Brisbane, Queensland – Biosecurity Commons will ‘drive up standards of biosecurity’ and give decision-makers the technical ability to explore pest invasion scenarios, according to Dr John Virtue who is an expert working in the field for nearly three decades.
A hugely influential figure in Australian biosecurity, particularly in invasive weeds, Dr Virtue worked in government biosecurity for more than 26 years and now works as a national biosecurity consultant specialising in invasive species and biosecurity.
He is also a member of the Biosecurity Commons Expert Panel which provides scientific and technical advice to the project team and steering committee.
Speaking to Biosecurity Commons he explained that one of the platform’s key strengths is that users do not need to have much modelling experience and how the platform would have helped him during his career.
He said: “In my career in government, and now the consulting world, I’ve walked the line between science and policy to help make informed decisions. Structured, logical processes are important in decision-making, but I’m by no means a modeller so I’ve found it hard to take on some of the more powerful decision tools developed in the academic world.”
Government needs to be able to predict where a new pest incursion would spread to from its known current location, and where else to look for it if there’s to be any chance of successfully eradicating it. This is where the platform will be hugely valuable.
He added: “I see Biosecurity Commons as finally giving decision-makers in governments the technical ability to confidently answer such questions and explore pest invasion scenarios, without themselves needing to be modelling gurus. The diverse range of tools being brought together into the one place will be a big asset and help to drive up standards of biosecurity.”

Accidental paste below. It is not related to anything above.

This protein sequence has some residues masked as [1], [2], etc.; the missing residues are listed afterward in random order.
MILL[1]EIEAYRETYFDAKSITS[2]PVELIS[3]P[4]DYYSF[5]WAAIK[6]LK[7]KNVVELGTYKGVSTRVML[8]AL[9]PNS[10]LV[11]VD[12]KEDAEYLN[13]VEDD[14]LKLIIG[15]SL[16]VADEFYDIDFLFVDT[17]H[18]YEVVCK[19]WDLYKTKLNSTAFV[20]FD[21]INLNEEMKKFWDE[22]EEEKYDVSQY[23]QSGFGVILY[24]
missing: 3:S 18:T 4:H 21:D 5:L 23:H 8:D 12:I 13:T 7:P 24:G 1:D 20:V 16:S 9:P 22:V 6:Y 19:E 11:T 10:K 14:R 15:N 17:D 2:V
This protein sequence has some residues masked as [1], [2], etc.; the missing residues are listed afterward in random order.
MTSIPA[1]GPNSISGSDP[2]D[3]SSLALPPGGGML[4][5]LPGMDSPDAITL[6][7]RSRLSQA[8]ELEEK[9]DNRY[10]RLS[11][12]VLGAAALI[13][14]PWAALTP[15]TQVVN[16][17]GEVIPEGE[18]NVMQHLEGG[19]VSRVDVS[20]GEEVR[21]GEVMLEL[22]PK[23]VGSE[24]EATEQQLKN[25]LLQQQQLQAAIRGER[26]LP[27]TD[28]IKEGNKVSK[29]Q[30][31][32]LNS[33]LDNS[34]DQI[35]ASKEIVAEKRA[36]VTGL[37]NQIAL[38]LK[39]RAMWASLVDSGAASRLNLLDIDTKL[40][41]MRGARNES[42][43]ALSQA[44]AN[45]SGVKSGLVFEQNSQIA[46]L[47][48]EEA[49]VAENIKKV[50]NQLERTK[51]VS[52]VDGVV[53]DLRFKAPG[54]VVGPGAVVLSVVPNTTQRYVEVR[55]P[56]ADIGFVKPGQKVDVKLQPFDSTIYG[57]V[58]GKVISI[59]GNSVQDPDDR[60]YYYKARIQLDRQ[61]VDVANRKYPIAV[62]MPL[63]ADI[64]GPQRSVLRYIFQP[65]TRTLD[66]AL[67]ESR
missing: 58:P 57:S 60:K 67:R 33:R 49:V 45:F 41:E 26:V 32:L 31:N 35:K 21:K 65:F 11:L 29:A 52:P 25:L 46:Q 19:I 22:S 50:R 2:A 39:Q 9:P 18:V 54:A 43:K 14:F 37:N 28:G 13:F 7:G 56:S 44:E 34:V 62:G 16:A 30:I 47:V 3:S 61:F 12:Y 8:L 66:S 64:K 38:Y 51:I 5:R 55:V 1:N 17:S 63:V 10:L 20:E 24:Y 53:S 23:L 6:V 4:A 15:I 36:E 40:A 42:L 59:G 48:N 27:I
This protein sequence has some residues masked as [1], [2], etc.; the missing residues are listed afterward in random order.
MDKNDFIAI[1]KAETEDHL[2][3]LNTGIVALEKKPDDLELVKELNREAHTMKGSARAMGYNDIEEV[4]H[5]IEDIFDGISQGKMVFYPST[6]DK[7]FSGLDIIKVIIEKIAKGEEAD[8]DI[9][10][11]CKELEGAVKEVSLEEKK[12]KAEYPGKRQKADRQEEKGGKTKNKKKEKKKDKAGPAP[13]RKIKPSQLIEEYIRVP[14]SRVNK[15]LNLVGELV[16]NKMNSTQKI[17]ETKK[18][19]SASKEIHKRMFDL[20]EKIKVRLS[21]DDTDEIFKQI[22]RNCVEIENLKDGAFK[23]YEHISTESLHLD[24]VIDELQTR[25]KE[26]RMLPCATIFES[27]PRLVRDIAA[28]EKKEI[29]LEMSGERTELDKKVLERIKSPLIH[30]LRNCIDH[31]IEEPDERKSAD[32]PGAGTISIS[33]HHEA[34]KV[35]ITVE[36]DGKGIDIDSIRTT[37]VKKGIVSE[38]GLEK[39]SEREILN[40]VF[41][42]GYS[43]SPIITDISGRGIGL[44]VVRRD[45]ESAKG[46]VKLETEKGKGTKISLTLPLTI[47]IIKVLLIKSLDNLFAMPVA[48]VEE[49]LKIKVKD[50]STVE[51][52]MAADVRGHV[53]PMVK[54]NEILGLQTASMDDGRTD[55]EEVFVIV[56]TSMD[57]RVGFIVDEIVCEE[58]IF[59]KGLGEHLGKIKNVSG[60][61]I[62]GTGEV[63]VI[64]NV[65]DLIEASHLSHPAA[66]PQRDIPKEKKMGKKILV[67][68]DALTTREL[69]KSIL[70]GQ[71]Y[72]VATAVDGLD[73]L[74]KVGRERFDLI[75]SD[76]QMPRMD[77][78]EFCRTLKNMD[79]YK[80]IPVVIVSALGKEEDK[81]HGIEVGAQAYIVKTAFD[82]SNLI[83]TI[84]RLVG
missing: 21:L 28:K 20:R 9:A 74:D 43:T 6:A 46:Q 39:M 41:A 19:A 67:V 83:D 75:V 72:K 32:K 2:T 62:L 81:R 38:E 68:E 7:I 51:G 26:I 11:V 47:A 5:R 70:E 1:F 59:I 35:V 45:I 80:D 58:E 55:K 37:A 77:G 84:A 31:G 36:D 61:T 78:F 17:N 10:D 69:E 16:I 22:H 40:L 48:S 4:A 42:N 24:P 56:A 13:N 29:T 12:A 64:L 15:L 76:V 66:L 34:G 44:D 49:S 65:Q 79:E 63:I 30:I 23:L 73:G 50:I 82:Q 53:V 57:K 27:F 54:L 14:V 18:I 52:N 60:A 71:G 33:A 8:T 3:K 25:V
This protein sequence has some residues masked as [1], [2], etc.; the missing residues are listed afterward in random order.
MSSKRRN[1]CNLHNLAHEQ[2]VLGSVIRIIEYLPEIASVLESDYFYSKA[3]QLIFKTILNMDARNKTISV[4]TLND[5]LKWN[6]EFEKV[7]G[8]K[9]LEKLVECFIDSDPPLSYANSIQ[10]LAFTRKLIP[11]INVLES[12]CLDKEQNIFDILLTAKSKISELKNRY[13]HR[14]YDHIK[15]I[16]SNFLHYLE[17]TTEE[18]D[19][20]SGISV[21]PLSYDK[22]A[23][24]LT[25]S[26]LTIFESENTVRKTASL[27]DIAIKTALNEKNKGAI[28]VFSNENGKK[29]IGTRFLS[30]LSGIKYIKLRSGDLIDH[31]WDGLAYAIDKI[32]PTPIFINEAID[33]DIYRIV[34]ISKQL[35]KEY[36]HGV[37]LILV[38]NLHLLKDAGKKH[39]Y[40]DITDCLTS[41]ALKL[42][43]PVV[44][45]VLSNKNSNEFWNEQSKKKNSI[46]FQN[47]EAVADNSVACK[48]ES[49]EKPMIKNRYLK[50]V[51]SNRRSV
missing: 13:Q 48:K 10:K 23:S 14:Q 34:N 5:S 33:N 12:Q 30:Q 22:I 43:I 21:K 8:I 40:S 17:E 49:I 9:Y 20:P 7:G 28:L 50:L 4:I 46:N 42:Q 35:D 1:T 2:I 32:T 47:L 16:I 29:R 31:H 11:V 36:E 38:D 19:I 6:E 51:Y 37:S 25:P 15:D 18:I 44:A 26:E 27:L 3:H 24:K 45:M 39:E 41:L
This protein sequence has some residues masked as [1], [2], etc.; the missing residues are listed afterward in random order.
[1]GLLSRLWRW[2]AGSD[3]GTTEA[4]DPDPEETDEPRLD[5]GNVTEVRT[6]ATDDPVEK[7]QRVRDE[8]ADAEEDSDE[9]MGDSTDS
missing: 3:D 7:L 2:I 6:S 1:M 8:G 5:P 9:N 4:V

Dr Virtue was recently presented with a Lifetime Achievement Award at the Australian Biosecurity Awards 2021 and has previously worked as South Australia’s Senior Weed Ecologist (1995–2009) before progressing to Manager Invasive Species (2009–2016) and then to General Manager Strategy, Policy and Invasive Species (2016–2021). In this time he sat on many national committees and working groups.
He described how biosecurity has changed over the course of his career: “There’s a greater focus on the need for prevention and early intervention, a broader appreciation of the diversity of pests and disease threats, greater concern about protecting the environment, and unfortunately a decline in governments’ resources and ability to lead multiple programs.
“The big change that I’ve been lucky to be part of has been the evolution of decision support tools on how to prioritise pests. For example, weed risk management systems are now in routine use across Australia. They inform decisions on priority weeds for prevention and control programs, from local to national levels.”
Dr Virtue hopes Biosecurity Commons develops a community of government users. For example, he believes it has ‘great potential’ for informing joint national eradication decisions under the National Environmental Biosecurity Response Agreement (NEBRA). It also has application in optimising releases of new biological control agents for weeds.
He said: “I’ve been glad to volunteer my time with Biosecurity Commons through its advisory committee. I keep pushing the need for user-friendliness for government officers, in terms of non-technical language and an easy to follow user interface. I also look forward to using Biosecurity Commons myself in future work.”
Biosecurity Commons is building towards a scheduled platform launch in May 2023, following extensive consultation with researchers, government and non-government professionals.
The Biosecurity Commons Project manager, Paul Tudman, said: “It is a privilege to be working alongside Dr Virtue who brings so much real-world expertise to the project and is helping us to deliver a world-class modelling platform.”
Dr Virtue is available to contact on email@example.com for consulting work.